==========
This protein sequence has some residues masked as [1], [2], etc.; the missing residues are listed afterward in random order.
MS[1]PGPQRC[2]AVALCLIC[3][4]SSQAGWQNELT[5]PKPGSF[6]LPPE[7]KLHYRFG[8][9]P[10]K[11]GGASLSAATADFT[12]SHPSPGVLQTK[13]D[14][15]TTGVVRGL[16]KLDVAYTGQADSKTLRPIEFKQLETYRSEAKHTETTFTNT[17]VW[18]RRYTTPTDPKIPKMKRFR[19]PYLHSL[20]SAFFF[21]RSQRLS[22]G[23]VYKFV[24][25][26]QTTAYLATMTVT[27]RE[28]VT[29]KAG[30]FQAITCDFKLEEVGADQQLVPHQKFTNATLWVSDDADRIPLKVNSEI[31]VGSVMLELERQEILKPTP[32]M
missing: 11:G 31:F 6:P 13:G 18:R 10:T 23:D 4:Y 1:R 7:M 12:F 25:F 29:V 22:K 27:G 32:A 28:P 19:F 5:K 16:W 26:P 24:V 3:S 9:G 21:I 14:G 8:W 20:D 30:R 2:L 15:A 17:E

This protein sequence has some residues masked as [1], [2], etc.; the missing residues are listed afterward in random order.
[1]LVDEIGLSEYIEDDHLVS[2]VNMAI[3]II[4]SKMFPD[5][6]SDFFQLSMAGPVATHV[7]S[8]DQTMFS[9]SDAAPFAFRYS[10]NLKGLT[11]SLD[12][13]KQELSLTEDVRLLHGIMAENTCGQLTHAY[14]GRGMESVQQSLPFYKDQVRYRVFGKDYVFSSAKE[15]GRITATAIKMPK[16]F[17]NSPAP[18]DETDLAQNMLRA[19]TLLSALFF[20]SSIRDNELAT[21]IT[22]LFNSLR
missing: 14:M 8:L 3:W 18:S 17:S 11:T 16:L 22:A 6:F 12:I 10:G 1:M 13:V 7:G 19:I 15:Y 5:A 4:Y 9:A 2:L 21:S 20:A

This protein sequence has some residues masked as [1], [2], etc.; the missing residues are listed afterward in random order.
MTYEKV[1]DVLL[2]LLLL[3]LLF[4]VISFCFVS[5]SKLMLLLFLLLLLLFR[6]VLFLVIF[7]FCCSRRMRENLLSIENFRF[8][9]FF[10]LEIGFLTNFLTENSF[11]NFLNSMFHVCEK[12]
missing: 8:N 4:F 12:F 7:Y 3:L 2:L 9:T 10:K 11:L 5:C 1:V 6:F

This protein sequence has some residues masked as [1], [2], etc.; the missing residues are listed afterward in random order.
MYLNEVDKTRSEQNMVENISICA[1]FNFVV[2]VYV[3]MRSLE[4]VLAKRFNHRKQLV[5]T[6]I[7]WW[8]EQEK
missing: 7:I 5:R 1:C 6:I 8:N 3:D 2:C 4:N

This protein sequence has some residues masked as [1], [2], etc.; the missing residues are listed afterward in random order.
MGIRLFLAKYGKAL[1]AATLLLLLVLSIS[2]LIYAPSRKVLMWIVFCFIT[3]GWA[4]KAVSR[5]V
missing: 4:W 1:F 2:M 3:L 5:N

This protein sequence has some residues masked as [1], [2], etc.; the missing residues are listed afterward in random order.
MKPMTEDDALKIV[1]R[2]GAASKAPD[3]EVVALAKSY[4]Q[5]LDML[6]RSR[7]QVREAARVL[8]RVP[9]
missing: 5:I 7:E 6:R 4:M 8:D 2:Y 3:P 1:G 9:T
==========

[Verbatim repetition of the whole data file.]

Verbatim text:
This protein sequence has some residues masked as [1], [2], etc.; the missing residues are listed afterward in random order.
MS[1]PGPQRC[2]AVALCLIC[3][4]SSQAGWQNELT[5]PKPGSF[6]LPPE[7]KLHYRFG[8][9]P[10]K[11]GGASLSAATADFT[12]SHPSPGVLQTK[13]D[14][15]TTGVVRGL[16]KLDVAYTGQADSKTLRPIEFKQLETYRSEAKHTETTFTNT[17]VW[18]RRYTTPTDPKIPKMKRFR[19]PYLHSL[20]SAFFF[21]RSQRLS[22]G[23]VYKFV[24][25][26]QTTAYLATMTVT[27]RE[28]VT[29]KAG[30]FQAITCDFKLEEVGADQQLVPHQKFTNATLWVSDDADRIPLKVNSEI[31]VGSVMLELERQEILKPTP[32]M
missing: 11:G 31:F 6:P 13:G 18:R 10:T 23:D 4:Y 1:R 7:M 12:F 25:F 29:V 22:K 27:G 32:A 28:P 19:F 5:K 16:W 26:P 24:V 3:S 9:G 21:I 14:G 8:W 20:D 30:R 2:L 15:A 17:E

This protein sequence has some residues masked as [1], [2], etc.; the missing residues are listed afterward in random order.
[1]LVDEIGLSEYIEDDHLVS[2]VNMAI[3]II[4]SKMFPD[5][6]SDFFQLSMAGPVATHV[7]S[8]DQTMFS[9]SDAAPFAFRYS[10]NLKGLT[11]SLD[12][13]KQELSLTEDVRLLHGIMAENTCGQLTHAY[14]GRGMESVQQSLPFYKDQVRYRVFGKDYVFSSAKE[15]GRITATAIKMPK[16]F[17]NSPAP[18]DETDLAQNMLRA[19]TLLSALFF[20]SSIRDNELAT[21]IT[22]LFNSLR
missing: 14:M 8:L 3:W 18:S 17:S 11:T 16:L 22:A 6:F 12:I 10:G 1:M 13:V 7:G 19:I 15:Y 5:A 4:Y 9:A 2:L 21:S 20:A

This protein sequence has some residues masked as [1], [2], etc.; the missing residues are listed afterward in random order.
MTYEKV[1]DVLL[2]LLLL[3]LLF[4]VISFCFVS[5]SKLMLLLFLLLLLLFR[6]VLFLVIF[7]FCCSRRMRENLLSIENFRF[8][9]FF[10]LEIGFLTNFLTENSF[11]NFLNSMFHVCEK[12]
missing: 8:N 4:F 12:F 7:Y 3:L 2:L 9:T 10:K 11:L 5:C 1:V 6:F

This protein sequence has some residues masked as [1], [2], etc.; the missing residues are listed afterward in random order.
MYLNEVDKTRSEQNMVENISICA[1]FNFVV[2]VYV[3]MRSLE[4]VLAKRFNHRKQLV[5]T[6]I[7]WW[8]EQEK
missing: 7:I 5:R 1:C 6:I 8:N 3:D 2:C 4:N

This protein sequence has some residues masked as [1], [2], etc.; the missing residues are listed afterward in random order.
MGIRLFLAKYGKAL[1]AATLLLLLVLSIS[2]LIYAPSRKVLMWIVFCFIT[3]GWA[4]KAVSR[5]V
missing: 4:W 1:F 2:M 3:L 5:N

This protein sequence has some residues masked as [1], [2], etc.; the missing residues are listed afterward in random order.
MKPMTEDDALKIV[1]R[2]GAASKAPD[3]EVVALAKSY[4]Q[5]LDML[6]RSR[7]QVREAARVL[8]RVP[9]
missing: 5:I 7:E 6:R 4:M 8:D 2:Y 3:P 1:G 9:T